Flow is described as the state in which you are so involved in an activity that you forget everything around it, time seems to stand still and your energy flows effortlessly. Is flow something that happens to you or can you create this? Read below what you can do to experience more flow.
Too much and too little challenge in your work
We feel ‘neutral’ at most moments in our lives; we type a report, we do the shopping or watch television. We do not feel particularly happy or unhappy with this; we do our thing half way on autopilot. These ordinary actions are characterized on the one hand by a certain degree of control and manageability and on the other by factors outside our control.
However, some moments we seem to be in complete control. The concentration is optimal, we feel completely in control of the situation and are totally absorbed in what we do. Consider, for example, giving an important presentation to a large group of people, or concentrating on the brilliant idea that you have. We call this kind of experience an optimal experience or a ‘flow experience’.
Csikszentmihalyi (1990) discovered that flow is created in an area that is between too much and too little challenge. A position with too much challenge will result in fear (you have the feeling that you cannot meet the set requirements) and one with too little challenge results in boredom. The most enjoyable moments in your work will occur when your activities are in the bandwidth between them.
Flow at work or in free time
Csikszentmihalyi investigated whether flow is more common at work or in leisure time. Hundreds of men and women were equipped with a beeper for this purpose, which went off at random times eight times a day. They were asked to indicate how much challenge they saw at the time and how many skills they used. For those who were pimped up while they were (actually) working, 54% were found to be in flow. However, when they were involved in things like watching television and reading, only 18% turned out to be in flow. The question was also asked whether they would rather do something else at that time. This question was answered positively more often during work than in leisure time. Despite the fact that more flow was experienced at work than in leisure time, people regularly indicated that they wanted to do something other than work.
Conclusions about flow
Csikszentmihalyi drew a number of conclusions from this part of his research.
- Flow at work is pleasant, but few people are able to keep up with major challenges, they want to relax at home by spending part of their free time passively.
- When people at work have the idea of paying little time and attention to personal goals, there is a feeling of wasting energy.
- If one is able to coordinate personal goals with business goals and to ensure sufficient challenge and variation at work, one can increase the quality of life.
- Leisure activities in which one can feel active, happy and strong (sports, movement, dance) or meditative moments (breathing exercises, consciously looking at the environment, listening to music) can ensure flow.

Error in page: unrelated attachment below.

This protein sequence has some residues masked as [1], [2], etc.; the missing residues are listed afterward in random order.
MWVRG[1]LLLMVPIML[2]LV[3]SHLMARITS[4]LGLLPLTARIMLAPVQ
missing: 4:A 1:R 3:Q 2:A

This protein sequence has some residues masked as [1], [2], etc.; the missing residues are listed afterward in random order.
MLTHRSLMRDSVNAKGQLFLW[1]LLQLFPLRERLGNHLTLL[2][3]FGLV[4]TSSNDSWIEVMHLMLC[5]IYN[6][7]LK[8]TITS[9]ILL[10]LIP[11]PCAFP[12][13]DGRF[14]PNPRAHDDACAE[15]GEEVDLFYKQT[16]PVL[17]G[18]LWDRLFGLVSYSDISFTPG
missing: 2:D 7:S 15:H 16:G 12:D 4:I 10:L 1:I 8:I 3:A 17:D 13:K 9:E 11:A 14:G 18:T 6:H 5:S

- Flow when dealing with family and friends is created by devoting time and attention to choosing common goals and activities.
Conditions for flow
Work becomes a flow experience when we are able to consciously exploit the possibilities that the work offers and so that we can grow as a person. It is important that the mental energy that we put into the work is experienced as the result of a free choice and that the work offers sufficient variation, suitable and flexible challenges, clear goals and direct feedback. These are conditions for experiencing flow. Favorable external options alone do not guarantee flow. We may be dissatisfied with a job that offers fantastic opportunities or we may be satisfied with a job that does not seem great at first sight.
The 8 characteristics of Flow
Csikszentmihalyi describes 8 characteristics of flow:
- There is full concentration on the task
- There is clarity about the goals and rewards and immediate feedback
- There is different perception of time (speeding up/slowing down)
- The experience is intrinsically worth it
- The task is effortless and easy
- There is a balance between challenge and skills
- The actions and self-awareness are combined
- There is a sense of control over the task
Break through robbery and unhealthy stress
Because our (work) environment is getting busier and more and more seems to be demanding of us, there is a risk that flow will turn into robbery and unhealthy stress. Initial challenges turn into threats. Attempting to cope with this requires a great deal of energy, which means that we need more and more time to recover and are more likely to opt for passive forms of leisure activities. Since this is at the expense of active leisure activities, which generate flow and generate new energy, we end up in a downward spiral. By turning both our work and our leisure activities into flow, we can break this downward spiral.
Assignment: to experience more flow in your work
Answer the following questions to experience more flow in your work.
- How many “flow” moments do you experience in the work compared to the “non-flow” moments?
- Do you recognize something in common in the “flow” moments?
- Describe an activity or task in which you can completely immerse yourself, where you completely lose the sense of time. What makes this activity so special for you?
- What are the important elements for you, in other words what do you need to experience “workflow”?
- Which favorable conditions can you optimize in your work so that you can experience more flow?